Rejection Means You’re Working

June 22, 2016

If you’ve ever submitted a query letter or book proposal to a publisher, chances are you understand what it means to get a rejection letter. If you get one of those, don’t despair or think you’ve failed. Instead, remind yourself rejection means you’re working. You can’t get rejected if you don’t submit your query or proposal, so give yourself credit for pursuing your writing career and send your query or proposal to the next publisher on your list.

Here are some tips to help you remember that failure doesn’t mean your writing journey is done. It just means you’ve taken a detour.

  • Take chances. Doing nothing assures you won’t succeed at reaching your goal of being published.
  • Accept that you (like everyone) will make mistakes. Learn from those mistakes instead of trying to hide them.
  • Learn to endure temporary defeat. And I do mean temporary. Every time we fail, we earn another opportunity to succeed because we gain information, learn what doesn’t work, and get to try again. Every defeat helps us work toward a future victory.
  • Prepare to fail. By that I mean you’re better off to create both best-case and worst-case scenarios, then determine whether or not you can live with the worst case. If you can, push forward. If you can’t, work on a new plan that you can live with.
  • Be open to new possibilities. You may have a particular end result in mind, but another opportunity you hadn’t considered could pop up. Allow yourself to consider the new option.
  • Learn from your failures. If you get a rejection notice, try to figure out why. For example, how well did you research the types of articles or books the publisher publishes? Did you verify you’re sending your query to the correct person? Well, you get the idea.
  • Avoid blaming others for your failures. Taking responsibility for your mistakes isn’t always easy, but if you honestly exam why you didn’t succeed, you might find you dropped the ball or didn’t do everything you could have to get what you hoped for.
  • Fix what went wrong. Going through these tips is helpful, but nothing will change unless you do something to change what went wrong. Start by giving yourself credit to trying, create your plan to correct what went wrong, then move forward by doing something.

Failure isn’t necessarily a bad thing. Always be aware that you are not a failure, only the effort you put forth failed. You will eventually succeed as long as you keep moving forward. You will most likely fail if you give up. I say most likely because you may make the decision to stop. That’s not failure. That’s a decision. Happy writing!

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Tips for Your Next Book Signing

June 9, 2016

People can’t buy your book unless they’re aware it exists. Whether you self-publish or royalty publish, the marketing is up to the author. Why? People buy authors, not publishers.

Get creative and set up book signings in various venues, not just bookstores. Again, you may ask the why  question.  In bookstores you’re competing with hundreds, maybe even thousands, of other titles. In other venues, your book stands out.

Here are some tips for things to do before your next book signing.

  • Connect with people. You do this by talking with as many people as you can. Show them you’re human, personable, and someone they want to know better by reading your book.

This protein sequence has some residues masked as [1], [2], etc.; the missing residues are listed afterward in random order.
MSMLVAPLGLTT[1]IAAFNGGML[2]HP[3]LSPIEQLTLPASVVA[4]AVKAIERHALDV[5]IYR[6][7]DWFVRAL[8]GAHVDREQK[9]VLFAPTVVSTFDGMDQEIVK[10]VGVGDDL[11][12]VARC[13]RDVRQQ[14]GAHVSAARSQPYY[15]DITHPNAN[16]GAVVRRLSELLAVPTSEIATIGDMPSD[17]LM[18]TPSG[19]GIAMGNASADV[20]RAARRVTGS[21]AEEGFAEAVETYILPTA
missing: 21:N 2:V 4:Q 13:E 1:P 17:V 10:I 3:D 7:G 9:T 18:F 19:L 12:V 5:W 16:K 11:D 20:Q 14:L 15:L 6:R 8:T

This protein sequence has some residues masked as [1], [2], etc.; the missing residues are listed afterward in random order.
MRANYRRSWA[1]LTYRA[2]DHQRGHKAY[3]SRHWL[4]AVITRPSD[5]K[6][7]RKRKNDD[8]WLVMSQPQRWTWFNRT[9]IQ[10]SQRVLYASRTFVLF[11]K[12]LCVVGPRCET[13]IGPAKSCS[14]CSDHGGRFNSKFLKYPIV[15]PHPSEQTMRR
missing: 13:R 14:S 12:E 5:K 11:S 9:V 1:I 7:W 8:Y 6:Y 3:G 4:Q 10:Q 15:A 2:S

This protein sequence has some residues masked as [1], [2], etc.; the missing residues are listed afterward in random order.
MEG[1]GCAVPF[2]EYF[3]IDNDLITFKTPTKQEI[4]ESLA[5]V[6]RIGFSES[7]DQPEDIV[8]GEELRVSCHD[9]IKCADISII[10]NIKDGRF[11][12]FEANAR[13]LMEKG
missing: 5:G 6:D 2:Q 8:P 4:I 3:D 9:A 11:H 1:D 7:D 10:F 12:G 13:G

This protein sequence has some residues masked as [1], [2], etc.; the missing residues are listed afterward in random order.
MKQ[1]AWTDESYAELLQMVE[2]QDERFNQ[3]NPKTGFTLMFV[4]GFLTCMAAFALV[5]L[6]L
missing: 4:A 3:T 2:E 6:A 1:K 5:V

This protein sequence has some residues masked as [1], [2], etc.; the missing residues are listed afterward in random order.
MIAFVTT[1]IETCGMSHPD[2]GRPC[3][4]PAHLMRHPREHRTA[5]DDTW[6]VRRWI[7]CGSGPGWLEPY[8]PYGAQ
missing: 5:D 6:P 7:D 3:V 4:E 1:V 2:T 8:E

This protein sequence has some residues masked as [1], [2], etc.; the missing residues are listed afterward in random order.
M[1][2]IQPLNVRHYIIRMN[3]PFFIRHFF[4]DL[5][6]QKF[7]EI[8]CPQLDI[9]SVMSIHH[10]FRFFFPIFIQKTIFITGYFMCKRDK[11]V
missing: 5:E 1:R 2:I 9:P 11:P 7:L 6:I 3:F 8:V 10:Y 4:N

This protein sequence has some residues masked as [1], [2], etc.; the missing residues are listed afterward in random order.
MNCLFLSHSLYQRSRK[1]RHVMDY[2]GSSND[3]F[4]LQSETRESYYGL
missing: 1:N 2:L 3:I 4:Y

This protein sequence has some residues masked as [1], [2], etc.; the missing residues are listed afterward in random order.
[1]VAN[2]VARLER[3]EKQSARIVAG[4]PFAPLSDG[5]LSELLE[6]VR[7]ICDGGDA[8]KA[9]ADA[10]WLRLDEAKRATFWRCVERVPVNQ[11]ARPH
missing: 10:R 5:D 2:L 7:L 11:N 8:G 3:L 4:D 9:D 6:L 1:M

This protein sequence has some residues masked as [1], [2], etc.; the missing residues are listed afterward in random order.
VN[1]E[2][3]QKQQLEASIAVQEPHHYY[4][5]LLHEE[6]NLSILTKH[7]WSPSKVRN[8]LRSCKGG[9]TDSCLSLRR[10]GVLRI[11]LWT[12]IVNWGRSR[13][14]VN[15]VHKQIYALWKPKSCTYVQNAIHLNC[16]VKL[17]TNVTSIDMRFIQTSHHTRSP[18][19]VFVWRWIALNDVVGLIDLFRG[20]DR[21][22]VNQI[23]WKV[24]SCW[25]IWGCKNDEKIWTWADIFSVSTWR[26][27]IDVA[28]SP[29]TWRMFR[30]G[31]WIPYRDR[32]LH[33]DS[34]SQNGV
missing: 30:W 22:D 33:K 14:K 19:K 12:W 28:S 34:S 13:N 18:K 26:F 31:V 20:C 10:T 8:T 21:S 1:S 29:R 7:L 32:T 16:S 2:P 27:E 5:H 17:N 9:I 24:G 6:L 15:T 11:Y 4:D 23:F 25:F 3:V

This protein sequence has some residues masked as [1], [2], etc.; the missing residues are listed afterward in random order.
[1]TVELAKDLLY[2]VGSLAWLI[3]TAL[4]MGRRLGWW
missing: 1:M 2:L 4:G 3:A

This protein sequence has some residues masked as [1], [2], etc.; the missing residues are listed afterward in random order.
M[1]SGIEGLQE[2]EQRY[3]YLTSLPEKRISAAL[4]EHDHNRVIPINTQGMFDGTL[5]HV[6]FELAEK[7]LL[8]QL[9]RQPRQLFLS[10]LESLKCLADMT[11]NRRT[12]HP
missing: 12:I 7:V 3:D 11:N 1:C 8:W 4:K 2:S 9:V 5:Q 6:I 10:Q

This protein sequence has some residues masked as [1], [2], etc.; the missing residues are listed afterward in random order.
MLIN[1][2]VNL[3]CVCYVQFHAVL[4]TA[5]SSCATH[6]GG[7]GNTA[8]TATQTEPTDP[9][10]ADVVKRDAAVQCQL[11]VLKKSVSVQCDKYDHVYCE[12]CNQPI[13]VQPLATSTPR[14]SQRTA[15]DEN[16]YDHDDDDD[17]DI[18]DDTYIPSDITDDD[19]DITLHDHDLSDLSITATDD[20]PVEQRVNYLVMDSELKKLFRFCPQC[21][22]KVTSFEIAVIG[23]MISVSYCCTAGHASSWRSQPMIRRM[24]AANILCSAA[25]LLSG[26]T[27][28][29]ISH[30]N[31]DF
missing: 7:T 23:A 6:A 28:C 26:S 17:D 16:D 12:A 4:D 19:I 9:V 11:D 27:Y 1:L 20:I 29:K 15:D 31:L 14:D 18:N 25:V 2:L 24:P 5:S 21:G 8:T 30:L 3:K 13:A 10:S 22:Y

• Make a list of local media (newspapers, radio, television). Find out who does author interviews in each one. Request interviews with each venue the week of your book signing event. You can do this with press releases, phone calls, email, or any other method that connects you to the right person. I’ve had local newspapers run feature stories on me and my books, along with photos of me and my books.
  • Have your picture taken with the directors, managers, and any other key people in the organization hosting your book signing. Use that picture to publicize your upcoming book signing.
  • Create an 11 x 17 poster of your book cover, then laminate it and add a stand-up device to the back so you can stand the poster up at your signing table.
  • Consider bookmarks or post cards or flyers showing your book cover and offering information about your book so you can pass them out everywhere you go (not just the book signing). Consider putting your website, the book’s website, and your blog information on any or all of these.

Here are some tips for the day of the book signing.

  • Bring plenty of books to sign. You can’t sign what isn’t there.
  • Arrive at least  20 minutes early, check the signing set-up, then take a few books and walk around so people can see you, talk with you, and perhaps even take a look at your book. Be sure you wear your name tag or some other way to identify you as the author.
  • Talk with employees or volunteers working at your signing to give them a very brief overview of your book (in case someone asks them about it).
  • Consider gifting those who helped create your book signing with a signed copy of your book as a thank you.
  • Send a thank-you note to the person who originally set up your book signing. I send thank-you notes for gifts, nice gestures, enjoyable events, etc., and am constantly told no one sends thank-you notes anymore, so my doing so was really appreciated.
  • Smile and thank the  people who ran the book signing, even if you didn’t sell as many books as you hoped. Complaining doesn’t help, so focus on the fun you had, and be sure to ask how many signed copies of the book you should leave for those who wanted to come but couldn’t make it.

The important thing to remember is you’re at the book signing to have fun, meet people, and maybe sell a few books. A book signing is just one step of the book marketing ladder, so enjoy it and learn from it. Happy writing!